When working with Google Analytics in order to assess the current state of your website search engine optimization, you need both Google Analytics and Webmaster Tools (Search Console).  These tools give you tons a data with which we can assess your marketing.

Which Metrics Matter?

  • Ranking
    • We want to know where we rank as compared to our competitors
    • We also want to know our search market share
      • use Webmaster tools to find this
  • Links to Your Site
    • Referrer Links
    • Most Linked To Content
  • Organic Search Traffic
  • Bounce Rate
    • watch the bounce rate for specific landing pages
      • if a popular page has a high bounce, tackle this immediately
  • Page Load Speed
    • This is a ranking factor that is especially important for mobile
  • Indexing
  • Crawl Statistics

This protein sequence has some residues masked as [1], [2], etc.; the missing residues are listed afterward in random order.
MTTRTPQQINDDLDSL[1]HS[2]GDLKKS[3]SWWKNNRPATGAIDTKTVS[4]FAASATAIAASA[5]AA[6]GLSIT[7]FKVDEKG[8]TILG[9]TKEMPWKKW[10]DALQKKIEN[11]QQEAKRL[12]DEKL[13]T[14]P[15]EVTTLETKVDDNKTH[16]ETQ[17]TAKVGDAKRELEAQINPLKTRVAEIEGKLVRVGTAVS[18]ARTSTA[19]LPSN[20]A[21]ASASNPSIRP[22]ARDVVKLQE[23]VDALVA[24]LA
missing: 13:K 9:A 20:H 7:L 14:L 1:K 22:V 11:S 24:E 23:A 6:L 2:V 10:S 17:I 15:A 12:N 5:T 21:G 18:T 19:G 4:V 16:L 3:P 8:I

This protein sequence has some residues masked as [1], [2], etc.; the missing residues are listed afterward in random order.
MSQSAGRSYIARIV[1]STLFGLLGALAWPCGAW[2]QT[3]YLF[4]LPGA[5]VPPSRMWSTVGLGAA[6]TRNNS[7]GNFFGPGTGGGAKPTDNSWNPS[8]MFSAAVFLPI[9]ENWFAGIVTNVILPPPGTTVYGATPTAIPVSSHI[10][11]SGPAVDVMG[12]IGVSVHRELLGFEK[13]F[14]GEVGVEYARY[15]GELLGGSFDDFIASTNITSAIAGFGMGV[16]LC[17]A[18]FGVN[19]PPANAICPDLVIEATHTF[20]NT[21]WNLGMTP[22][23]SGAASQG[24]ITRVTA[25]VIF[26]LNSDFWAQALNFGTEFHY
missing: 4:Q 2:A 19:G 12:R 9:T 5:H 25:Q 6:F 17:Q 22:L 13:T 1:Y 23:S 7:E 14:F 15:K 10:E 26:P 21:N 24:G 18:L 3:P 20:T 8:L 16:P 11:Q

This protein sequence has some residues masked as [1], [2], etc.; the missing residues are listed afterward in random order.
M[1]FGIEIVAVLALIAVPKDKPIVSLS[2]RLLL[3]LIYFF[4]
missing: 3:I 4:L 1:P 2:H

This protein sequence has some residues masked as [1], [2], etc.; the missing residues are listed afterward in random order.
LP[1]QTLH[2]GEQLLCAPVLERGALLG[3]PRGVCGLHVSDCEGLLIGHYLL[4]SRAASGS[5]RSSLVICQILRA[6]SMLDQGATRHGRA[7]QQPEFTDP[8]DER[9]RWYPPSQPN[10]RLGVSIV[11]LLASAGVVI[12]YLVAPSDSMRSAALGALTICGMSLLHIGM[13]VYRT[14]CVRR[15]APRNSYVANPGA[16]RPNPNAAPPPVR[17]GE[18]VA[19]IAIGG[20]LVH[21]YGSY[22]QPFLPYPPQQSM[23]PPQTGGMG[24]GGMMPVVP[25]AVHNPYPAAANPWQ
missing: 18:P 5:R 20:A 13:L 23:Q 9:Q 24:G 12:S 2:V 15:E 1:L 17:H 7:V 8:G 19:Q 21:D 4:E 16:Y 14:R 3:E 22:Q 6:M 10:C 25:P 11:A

• From webmaster tools
  • User Experience (UX) Segmented by Device
    • UX is a ranking factor, and is especially important for mobile
    • determine this using average time on site by device
  • For competitor research, you’ll want to use AdWords tools


Find ranking information in Webmaster Tools.  Go to Search Traffic tab, then Search Analytics.  Make sure to toggle position.

Links To Your Site

Also found in Webmaster Tools under the Search Traffic tab

Organic Search Traffic

This is found under Google Analytics, in the Audience tab.  Click on Overview then add segment to separate out organic traffic and mobile traffic.  Using these reports, you can see how different users interact with your website.

Segmented User Experience

To find the time spent on landing pages, per device, go to Behavior > Site Content > Landing Pages.  We then want to segment this by device, giving us information on how different users interact with landing pages.


Head to Webmaster Tools and Select Google Index > Index Status

Crawl Statistics

Webmaster Tools > Crawl > Crawl Errors.  Go here first to determine if any technical issues are preventing Google from working on your site.

Search Engine Segments

You will also want to know how different search engines are interacting with your website and sending traffic.  We’ll want to work with a bunch of data, so expand the date range to atleast 6 months.